Monday, May 9, 2016

What's the difference between 360 and VR? Here's a true VR camera!


These days, 360 and "VR" (virtual reality) are terms that are often used interchangeably.  Part of it is undoubtedly due to the popularity of VR.  But 360 panoramas are not VR, even if it's a stereoscopic (3D) 360 panorama.  As they say, a picture is a thousand words, so the difference is most easily understood through a sample of an actual VR "photo" here.

Matterport 3D camera

The VR "photo" was taken by the Matterport 3D camera.  The Matterport not only takes photos but also captures depth information.  Because it can capture depth, it can create an actual 3D model of the space.  In turn, this allows a viewer to move around the "photo."  That's something you can't do with a 360 panorama, even a stereoscopic one.  I hesitate to even call the Matterport's images photos -- I would say they are more akin to 3D models, with photos mapped to it (photomodels perhaps?).




One issue with the Matterport is that it has to rotate to capture a space.  In short, it is analogous to a smartphone (or regular camera) taking a 360-degree photo by rotating it, except the Matterport records the depth information as well.  In addition, to get a good 3D model, the Matterport needs to be moved to different locations in the space so that it can capture different points of view.  It works very well for real estate and stationary spaces, but it cannot be used for capturing action scenes in [true] VR.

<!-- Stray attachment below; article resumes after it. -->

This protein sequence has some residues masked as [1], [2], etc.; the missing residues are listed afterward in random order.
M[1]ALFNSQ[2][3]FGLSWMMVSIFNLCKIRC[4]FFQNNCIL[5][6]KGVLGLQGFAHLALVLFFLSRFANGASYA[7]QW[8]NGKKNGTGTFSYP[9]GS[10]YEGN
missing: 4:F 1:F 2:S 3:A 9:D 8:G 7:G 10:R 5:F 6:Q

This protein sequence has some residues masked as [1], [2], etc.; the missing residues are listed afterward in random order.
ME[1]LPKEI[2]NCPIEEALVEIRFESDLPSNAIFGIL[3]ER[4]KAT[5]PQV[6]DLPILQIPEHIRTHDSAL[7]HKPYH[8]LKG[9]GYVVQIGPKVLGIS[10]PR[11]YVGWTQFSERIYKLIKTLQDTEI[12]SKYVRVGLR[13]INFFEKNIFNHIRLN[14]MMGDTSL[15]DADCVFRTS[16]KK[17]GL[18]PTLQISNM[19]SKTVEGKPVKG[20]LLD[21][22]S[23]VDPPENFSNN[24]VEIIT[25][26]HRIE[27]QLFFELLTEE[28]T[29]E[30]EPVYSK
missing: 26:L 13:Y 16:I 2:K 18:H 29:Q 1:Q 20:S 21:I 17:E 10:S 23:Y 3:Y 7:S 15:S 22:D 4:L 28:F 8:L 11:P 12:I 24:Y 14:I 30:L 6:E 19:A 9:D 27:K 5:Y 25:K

Lytro Immerge
​Is there a camera that records spatial depth like the Matterport but also does it in 360?  Yes.  That's the premise behind the Lytro Immerge, which should in theory be able to do what the Matterport does, except to do it in 360 degrees.  But even the Lytro Immerge can only capture a scene from one point of view.  To allow a viewer to move around objects in the scene, a camera like the Lytro Immerge would also need to capture information from multiple locations, as with the Matterport.  Alternatively, you could use several spatially-aware cameras working in sync, as in the famous Microsoft holoportation demo.




This gives you an idea of the difficulty of creating a true VR camera for the masses.  It will be a long while before this technology trickles down to the casual photographers.  So, in the meantime, we can make do with 360 panoramas and 360 videos.  Even if you call them "VR," I personally think it's not a big deal because there's minimal risk of confusing them with true VR given that true VR photomodels are still very rare.




Until then, enjoy some more VR photomodels from the Matterport here!